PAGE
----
The year 2015 has already been jammed with updates about the development of drones, self-driving cars, and app-based taxi services. In the fever dreams of tech futurists, the next step was obvious: a self-flying drone taxi service.
Moovel lab, which calls itself a “anti-disciplinary creative space,” recently made a faux-documentary purportedly capturing footage of mysterious drones in the skies of Los Angeles who happen to be ferrying humans—a scenario which still counts as science fiction at the moment, where the heaviest things that commercial drones carry are 6-pound medicine packs.
In real life, moovel lab primarily does data analysis for the ride-sharing company car2go.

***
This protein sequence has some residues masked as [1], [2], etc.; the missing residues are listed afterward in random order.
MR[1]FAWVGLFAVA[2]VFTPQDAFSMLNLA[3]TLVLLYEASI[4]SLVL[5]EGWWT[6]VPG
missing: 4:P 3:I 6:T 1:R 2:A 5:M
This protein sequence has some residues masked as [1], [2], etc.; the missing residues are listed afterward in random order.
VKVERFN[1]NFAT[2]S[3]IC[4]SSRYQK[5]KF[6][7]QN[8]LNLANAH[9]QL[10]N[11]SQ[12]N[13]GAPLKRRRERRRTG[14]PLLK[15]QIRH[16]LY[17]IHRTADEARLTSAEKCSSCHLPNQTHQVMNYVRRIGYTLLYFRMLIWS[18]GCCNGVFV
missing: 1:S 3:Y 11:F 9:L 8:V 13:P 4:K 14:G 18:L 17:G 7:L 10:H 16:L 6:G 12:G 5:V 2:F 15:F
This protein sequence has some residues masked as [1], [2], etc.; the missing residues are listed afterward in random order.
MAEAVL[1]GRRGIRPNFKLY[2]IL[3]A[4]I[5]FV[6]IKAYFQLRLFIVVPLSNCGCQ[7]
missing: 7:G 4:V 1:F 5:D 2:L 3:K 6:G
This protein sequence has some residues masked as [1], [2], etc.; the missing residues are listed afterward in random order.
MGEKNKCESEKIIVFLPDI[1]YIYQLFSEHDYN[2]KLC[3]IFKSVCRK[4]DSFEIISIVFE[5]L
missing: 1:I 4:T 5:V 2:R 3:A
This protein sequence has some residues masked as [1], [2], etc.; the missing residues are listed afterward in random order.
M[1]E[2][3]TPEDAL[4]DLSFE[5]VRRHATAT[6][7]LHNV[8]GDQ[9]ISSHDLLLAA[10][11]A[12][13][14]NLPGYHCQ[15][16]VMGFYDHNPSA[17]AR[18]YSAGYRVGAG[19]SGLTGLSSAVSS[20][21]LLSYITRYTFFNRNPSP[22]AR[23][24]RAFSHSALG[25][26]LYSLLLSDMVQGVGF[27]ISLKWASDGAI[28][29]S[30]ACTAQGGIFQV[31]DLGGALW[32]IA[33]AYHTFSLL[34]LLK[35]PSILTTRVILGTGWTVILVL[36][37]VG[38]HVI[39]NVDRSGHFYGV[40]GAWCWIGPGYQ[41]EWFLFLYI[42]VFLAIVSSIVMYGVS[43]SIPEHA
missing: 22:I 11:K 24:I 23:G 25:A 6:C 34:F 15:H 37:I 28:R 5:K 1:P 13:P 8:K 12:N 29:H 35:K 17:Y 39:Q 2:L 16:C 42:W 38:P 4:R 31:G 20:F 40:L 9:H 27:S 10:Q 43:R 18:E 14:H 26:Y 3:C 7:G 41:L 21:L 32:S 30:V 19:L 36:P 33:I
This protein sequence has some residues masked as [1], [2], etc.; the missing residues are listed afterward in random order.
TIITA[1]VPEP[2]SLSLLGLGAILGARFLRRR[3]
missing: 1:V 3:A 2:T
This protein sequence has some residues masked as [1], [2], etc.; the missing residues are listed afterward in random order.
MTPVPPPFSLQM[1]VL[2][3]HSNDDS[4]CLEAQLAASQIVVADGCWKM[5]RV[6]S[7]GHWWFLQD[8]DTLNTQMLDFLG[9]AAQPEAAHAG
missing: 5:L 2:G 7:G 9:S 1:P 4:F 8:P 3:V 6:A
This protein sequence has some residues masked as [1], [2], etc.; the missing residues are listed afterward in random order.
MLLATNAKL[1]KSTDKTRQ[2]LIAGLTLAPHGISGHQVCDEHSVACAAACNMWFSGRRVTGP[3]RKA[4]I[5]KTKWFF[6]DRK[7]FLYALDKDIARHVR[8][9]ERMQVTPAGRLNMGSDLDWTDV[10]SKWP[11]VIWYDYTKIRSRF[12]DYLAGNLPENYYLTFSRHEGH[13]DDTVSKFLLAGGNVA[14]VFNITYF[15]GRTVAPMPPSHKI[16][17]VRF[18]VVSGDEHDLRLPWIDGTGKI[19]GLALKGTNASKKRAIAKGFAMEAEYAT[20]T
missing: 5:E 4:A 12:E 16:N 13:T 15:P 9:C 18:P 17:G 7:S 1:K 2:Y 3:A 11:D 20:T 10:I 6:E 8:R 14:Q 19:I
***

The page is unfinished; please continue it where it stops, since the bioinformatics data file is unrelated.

The video includes “interviews” with aviation technology experts, witnesses describing the taxi, and moovel’s CEO, who refused to confirm or deny whether the drone was his company’s creation.
As preposterous as the idea may seem, the technology for self-flying drones is already well underway. When Amazon filed a patent for its Prime Air drone delivery service, it alluded to an autonomous system directing the drones to the individual customers.
If drone taxi services face any obstacles in the future, they would likely be the same ones that ride-sharing services like Uber and Lyft have met: lobbying by existing stakeholders like taxi-medallion owners and the regulators that help suppress their competition.
Commercial drone activities are currently all but outlawed in the United States: companies like Amazon have to get special permission from federal regulators just to test their drones, and provisional rules governing the use of drones by business are expected in 2017 at the earliest.
Drone makers will also have to find a way to make their devices more quiet if the mass deployment of drones for delivery and transportation purposes should happen on an industrial scale.